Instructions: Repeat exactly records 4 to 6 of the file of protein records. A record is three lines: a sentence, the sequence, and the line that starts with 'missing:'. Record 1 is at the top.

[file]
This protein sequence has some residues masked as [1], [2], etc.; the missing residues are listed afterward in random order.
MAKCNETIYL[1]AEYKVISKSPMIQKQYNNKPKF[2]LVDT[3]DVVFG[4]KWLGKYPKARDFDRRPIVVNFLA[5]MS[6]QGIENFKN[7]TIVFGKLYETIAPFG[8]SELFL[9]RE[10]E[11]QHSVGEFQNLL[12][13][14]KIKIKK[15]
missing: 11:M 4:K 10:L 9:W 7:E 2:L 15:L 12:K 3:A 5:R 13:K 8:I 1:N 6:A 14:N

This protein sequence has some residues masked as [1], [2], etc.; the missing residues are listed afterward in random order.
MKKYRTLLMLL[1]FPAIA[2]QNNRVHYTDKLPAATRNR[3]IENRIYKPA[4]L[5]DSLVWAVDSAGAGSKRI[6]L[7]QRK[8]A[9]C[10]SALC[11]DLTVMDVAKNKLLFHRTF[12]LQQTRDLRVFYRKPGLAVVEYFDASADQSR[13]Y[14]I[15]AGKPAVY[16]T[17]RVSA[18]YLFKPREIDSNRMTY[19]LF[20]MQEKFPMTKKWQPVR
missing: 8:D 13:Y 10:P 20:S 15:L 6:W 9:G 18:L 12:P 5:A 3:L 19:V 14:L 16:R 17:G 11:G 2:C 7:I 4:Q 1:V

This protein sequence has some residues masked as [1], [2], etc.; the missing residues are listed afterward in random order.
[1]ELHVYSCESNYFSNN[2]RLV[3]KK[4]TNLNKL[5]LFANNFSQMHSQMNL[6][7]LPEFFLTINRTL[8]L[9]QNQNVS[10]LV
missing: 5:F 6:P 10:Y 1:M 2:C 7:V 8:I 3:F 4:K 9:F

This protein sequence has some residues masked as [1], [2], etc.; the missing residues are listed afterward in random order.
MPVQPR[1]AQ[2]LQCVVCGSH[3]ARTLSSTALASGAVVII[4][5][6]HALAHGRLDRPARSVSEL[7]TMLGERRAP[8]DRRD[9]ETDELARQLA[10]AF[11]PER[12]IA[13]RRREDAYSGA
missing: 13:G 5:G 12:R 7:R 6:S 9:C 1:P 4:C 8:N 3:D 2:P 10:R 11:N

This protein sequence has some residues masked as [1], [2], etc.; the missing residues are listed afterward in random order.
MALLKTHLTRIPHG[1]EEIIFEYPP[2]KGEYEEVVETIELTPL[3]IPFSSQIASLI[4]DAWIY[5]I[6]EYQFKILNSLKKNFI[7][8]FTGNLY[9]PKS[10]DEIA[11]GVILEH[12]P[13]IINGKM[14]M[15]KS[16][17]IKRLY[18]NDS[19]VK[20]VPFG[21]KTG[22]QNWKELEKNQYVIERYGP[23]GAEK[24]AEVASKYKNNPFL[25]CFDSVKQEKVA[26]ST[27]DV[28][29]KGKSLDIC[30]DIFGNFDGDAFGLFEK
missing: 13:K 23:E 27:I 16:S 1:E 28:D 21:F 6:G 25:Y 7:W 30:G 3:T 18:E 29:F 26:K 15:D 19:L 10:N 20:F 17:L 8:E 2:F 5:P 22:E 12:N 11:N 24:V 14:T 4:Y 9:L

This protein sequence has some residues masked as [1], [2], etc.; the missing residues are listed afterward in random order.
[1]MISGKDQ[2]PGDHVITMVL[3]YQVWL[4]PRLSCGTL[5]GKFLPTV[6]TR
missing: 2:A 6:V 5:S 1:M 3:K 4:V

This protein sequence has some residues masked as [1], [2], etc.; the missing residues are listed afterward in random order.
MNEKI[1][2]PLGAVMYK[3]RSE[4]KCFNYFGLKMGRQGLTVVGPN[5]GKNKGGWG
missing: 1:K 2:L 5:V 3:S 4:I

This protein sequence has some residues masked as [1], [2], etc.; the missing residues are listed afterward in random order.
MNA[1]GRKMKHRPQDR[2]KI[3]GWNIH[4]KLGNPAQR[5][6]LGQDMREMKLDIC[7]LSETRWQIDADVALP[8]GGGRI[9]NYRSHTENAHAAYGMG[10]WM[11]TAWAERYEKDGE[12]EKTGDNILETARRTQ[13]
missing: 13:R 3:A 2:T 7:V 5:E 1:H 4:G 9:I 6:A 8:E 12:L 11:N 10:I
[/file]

This protein sequence has some residues masked as [1], [2], etc.; the missing residues are listed afterward in random order.
MPVQPR[1]AQ[2]LQCVVCGSH[3]ARTLSSTALASGAVVII[4][5][6]HALAHGRLDRPARSVSEL[7]TMLGERRAP[8]DRRD[9]ETDELARQLA[10]AF[11]PER[12]IA[13]RRREDAYSGA
missing: 13:G 5:G 12:R 7:R 6:S 9:C 1:P 4:C 8:N 3:D 2:P 10:R 11:N

This protein sequence has some residues masked as [1], [2], etc.; the missing residues are listed afterward in random order.
MALLKTHLTRIPHG[1]EEIIFEYPP[2]KGEYEEVVETIELTPL[3]IPFSSQIASLI[4]DAWIY[5]I[6]EYQFKILNSLKKNFI[7][8]FTGNLY[9]PKS[10]DEIA[11]GVILEH[12]P[13]IINGKM[14]M[15]KS[16][17]IKRLY[18]NDS[19]VK[20]VPFG[21]KTG[22]QNWKELEKNQYVIERYGP[23]GAEK[24]AEVASKYKNNPFL[25]CFDSVKQEKVA[26]ST[27]DV[28][29]KGKSLDIC[30]DIFGNFDGDAFGLFEK
missing: 13:K 23:E 27:I 16:S 1:E 28:D 21:F 6:G 25:Y 7:W 30:G 3:T 18:E 29:F 26:K 15:D 19:L 10:N 20:F 17:L 8:E 2:F 5:P 22:E 12:N 11:N 24:V 14:T 4:Y 9:L

This protein sequence has some residues masked as [1], [2], etc.; the missing residues are listed afterward in random order.
[1]MISGKDQ[2]PGDHVITMVL[3]YQVWL[4]PRLSCGTL[5]GKFLPTV[6]TR
missing: 2:A 6:V 5:S 1:M 3:K 4:V